73. Wairarapa Safari – Ngawi

After 3 nights at windswept Tora it was back to Martinborough for supplies and then to Ngawi, a tiny fishing village at the south eastern corner of Palliser Bay right down at the southern tip of the north island.

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We were all camped in an open paddock close to the beach and the wind was so strong for the whole of our stay that most caravans/motorhomes left a day early.

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We did not attempt to climb the steps to Cape Palliser Lighthouse, we would’ve been blown away……

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……. but we did visit the nearby large seal colony twice. It was wonderful to be able to get so close and I could have spent hours sitting there watching the young seals playing unconcernedly although the adult seals were aware of our presence.

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A mob of surfie seals were riding the waves, waiting for the big one ….  IMG_8794

At other times of the year penguins are a road hazard.

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Ngawi is an extraordinary place with a large number of rusting bulldozers all lined up along one side of the main street which is also the beach front. It’s said there are more bulldozers per head of population than anywhere else.

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Apparently there is no more fishing this season, the quota for paua, crayfish and cod has been reached. Anyone want to buy a fishing boat, bulldozer and boat cradle? Elsewhere we have seen old tractors being used, but at Ngawi ithas to be bulldozers apparently, as there is no wharf and the beach can be very rough as well as steep.

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The dark grey shaley sand was very clean apart from multi-coloured seaweed. The reds and greens of the sea lettuce were such an enticing and realistic green.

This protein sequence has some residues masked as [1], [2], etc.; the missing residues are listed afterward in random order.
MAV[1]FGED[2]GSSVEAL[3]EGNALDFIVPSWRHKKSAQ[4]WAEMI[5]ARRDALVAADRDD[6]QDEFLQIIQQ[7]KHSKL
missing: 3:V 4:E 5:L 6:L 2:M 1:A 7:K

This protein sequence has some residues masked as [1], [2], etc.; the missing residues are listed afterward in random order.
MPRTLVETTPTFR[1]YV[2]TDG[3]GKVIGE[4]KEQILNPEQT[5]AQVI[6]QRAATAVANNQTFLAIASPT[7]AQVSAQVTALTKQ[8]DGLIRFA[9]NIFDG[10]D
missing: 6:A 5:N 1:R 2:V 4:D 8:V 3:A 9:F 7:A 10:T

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Ngawi has also had its share of shipwrecks. The best known is probably the 1116 ton iron-hulled Zuleika which foundered on Good Friday April 16 1897. Eight of the drowned crew were buried in a single grave now marked by a memorial which also notes the deaths of another 4. Of the 21 men on board 10 including the Captain survived. There is an excellent newspaper article about the wreck in the Evening Post of 21 April 1897, which can be found at www.paperspast.natlib.govt.nz/

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Another notable wreck was the Ben Avon which ran aground on 11 November 1903. She sailed straight in during the night in thick weather. The pilot died (from shock?) but the Captain and crew managed to get into a lifeboat and landed seven miles away from the wreck.  On the 13th November the Ben Avon was still upright, sails flapping idly in the wind, her holds full of water. She broke up soon after. (http://www.divenewzealand.com/index.asp?s1=diving&s2=lower%20north%20island&id=76)  The Captain was severely castigated in a court of enquiry – he should not have put all trust in the pilot – but was allowed to keep his certificate.

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This is the cove where it happened.

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